Despite everyone telling me that along with Facebook, Twitter and LinkedIn, I need to be on StumbleUpon, Pinterest, Google +, Foursquare, Digg and still find time to write every day—you have to write every day, right?— while reading a bunch of other blogs in a Google Reader or an RSS feed (or whatever other technical thing I don’t know what I’m talking about,) I’m okay with sticking to a couple options.

The issue is that even trivial decisions become important if we believe these decisions reveal something significant about ourselves, if we think we’ll be judged by what we decide—even if it’s just judging ourselves, as is often the case with me.

The truth is, we probably will be. But if I compare my decisions with the results of others, I’m less likely to be satisfied with what I have, which was what I wanted at the time.

This doesn’t mean I don’t have goals or that I’m shut off from “new and improved” versions of things—especially versions of myself. But sometimes seeking out more options simply means more stress and less satisfaction, more energy spent on complicating things that could be energy spent on something else.

So I keep an open mind about options, but that means my mind is also open to the possibility that what I already have might just be good enough.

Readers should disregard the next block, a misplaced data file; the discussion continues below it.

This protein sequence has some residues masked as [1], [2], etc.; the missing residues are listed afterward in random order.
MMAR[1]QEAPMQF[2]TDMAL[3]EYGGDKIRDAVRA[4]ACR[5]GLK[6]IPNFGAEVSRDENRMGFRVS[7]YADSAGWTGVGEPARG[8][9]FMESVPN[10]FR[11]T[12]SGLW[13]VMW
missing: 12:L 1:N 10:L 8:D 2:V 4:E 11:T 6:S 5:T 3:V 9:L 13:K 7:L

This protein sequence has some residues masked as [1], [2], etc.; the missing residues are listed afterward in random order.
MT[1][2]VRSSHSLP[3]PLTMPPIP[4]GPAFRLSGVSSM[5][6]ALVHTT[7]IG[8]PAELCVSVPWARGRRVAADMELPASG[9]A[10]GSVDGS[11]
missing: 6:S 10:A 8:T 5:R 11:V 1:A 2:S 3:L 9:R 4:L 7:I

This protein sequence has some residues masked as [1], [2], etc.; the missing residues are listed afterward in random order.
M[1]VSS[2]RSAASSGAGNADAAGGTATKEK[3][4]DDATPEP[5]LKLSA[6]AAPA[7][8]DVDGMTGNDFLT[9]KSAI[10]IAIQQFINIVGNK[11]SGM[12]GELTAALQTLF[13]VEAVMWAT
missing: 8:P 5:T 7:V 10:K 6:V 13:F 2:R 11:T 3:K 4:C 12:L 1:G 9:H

And instead of worrying about the next great thing to come along, I simply enjoy the things that I presently have—usually on my couch.


We’re very happy together.

Wish You Were Here

As much as I complain about the weather in Michigan—the horrendous heat and humidity in the summer and the feet of ice and snow in the winter—this time of year is truly something special.


(Sorry my pictures are small. You can click to enlarge.)

The colors are spectacular, and if you don’t live in an area that experiences the changing of the seasons, I sincerely mean it when I say I wish you were here to enjoy them.*

*Unless of course, you’re an emotional vampire or just plain annoying, in which case I would dive behind my couch ninja-like to hide when you rang my doorbell.

At any rate, we’ve had unseasonably warm temperatures the past week that have reached the 70s, and I’ve taken advantage of that by enjoying the incredible mum display at the botanical gardens, going on a hayride and mini-color tour and just generally taking the time to appreciate the fact that nature will constantly leave me humbled and at peace.